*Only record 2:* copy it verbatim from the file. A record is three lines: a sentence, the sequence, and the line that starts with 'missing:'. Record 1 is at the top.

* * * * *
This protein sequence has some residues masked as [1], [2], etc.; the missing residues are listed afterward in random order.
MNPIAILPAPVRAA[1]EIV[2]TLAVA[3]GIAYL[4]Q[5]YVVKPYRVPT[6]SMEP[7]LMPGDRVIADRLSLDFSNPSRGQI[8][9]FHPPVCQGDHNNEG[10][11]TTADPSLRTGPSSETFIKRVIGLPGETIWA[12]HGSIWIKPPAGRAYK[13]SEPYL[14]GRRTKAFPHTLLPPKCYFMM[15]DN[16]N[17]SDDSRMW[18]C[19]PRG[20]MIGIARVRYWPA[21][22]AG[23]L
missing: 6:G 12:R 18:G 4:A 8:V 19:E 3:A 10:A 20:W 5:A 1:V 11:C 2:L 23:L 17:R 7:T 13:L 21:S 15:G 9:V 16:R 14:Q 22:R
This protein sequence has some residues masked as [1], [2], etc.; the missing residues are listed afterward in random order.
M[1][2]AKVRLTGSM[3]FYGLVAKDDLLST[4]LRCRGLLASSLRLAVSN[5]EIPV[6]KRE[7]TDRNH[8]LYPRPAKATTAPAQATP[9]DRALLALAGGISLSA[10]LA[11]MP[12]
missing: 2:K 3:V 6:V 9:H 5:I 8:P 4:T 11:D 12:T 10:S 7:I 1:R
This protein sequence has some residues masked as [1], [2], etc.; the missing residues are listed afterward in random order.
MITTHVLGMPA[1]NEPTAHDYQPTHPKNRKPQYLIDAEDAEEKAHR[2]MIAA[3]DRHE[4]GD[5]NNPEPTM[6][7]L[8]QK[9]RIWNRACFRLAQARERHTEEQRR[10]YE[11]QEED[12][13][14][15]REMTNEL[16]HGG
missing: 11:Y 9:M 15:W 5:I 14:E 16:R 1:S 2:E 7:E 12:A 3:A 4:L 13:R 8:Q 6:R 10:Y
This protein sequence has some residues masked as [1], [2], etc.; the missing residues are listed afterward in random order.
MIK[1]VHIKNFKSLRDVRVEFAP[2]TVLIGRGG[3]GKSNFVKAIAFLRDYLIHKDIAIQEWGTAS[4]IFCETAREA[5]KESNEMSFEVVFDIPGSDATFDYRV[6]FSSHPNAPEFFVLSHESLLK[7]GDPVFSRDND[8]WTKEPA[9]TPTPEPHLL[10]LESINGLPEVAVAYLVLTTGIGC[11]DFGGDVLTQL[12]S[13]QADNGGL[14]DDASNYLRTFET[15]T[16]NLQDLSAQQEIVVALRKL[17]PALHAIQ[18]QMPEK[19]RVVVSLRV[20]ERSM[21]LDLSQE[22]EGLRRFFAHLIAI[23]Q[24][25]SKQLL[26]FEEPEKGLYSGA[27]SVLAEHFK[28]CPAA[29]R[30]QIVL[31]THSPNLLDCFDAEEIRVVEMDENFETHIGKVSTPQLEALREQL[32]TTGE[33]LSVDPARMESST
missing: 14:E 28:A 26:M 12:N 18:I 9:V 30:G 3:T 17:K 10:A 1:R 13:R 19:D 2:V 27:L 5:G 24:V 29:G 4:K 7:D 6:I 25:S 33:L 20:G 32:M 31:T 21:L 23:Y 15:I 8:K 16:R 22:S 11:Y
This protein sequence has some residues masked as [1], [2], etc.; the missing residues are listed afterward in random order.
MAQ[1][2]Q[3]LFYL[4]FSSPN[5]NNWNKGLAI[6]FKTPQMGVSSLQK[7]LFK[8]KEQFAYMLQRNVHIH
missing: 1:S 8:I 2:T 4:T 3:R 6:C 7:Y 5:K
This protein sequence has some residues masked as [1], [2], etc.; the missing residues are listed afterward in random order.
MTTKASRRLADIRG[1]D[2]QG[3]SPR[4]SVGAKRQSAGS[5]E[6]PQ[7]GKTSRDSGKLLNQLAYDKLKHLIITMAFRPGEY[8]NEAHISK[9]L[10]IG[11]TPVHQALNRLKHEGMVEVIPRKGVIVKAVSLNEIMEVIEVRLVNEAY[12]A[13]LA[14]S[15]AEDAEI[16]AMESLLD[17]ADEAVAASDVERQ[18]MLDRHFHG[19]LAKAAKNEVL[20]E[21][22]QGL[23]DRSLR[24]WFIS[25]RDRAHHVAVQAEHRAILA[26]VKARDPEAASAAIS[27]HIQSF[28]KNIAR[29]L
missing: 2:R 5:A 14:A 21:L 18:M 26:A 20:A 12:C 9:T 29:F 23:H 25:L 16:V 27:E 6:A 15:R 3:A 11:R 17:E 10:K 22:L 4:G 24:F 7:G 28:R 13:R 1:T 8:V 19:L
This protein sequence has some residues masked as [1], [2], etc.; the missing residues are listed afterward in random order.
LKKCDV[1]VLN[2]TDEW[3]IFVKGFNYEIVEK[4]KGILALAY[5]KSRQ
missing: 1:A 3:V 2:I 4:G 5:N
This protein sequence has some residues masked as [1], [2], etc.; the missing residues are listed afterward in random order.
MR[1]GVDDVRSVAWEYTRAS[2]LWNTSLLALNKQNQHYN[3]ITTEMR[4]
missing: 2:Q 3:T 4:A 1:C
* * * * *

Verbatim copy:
This protein sequence has some residues masked as [1], [2], etc.; the missing residues are listed afterward in random order.
M[1][2]AKVRLTGSM[3]FYGLVAKDDLLST[4]LRCRGLLASSLRLAVSN[5]EIPV[6]KRE[7]TDRNH[8]LYPRPAKATTAPAQATP[9]DRALLALAGGISLSA[10]LA[11]MP[12]
missing: 2:K 3:V 6:V 9:H 5:I 8:P 4:T 11:D 12:T 10:S 7:I 1:R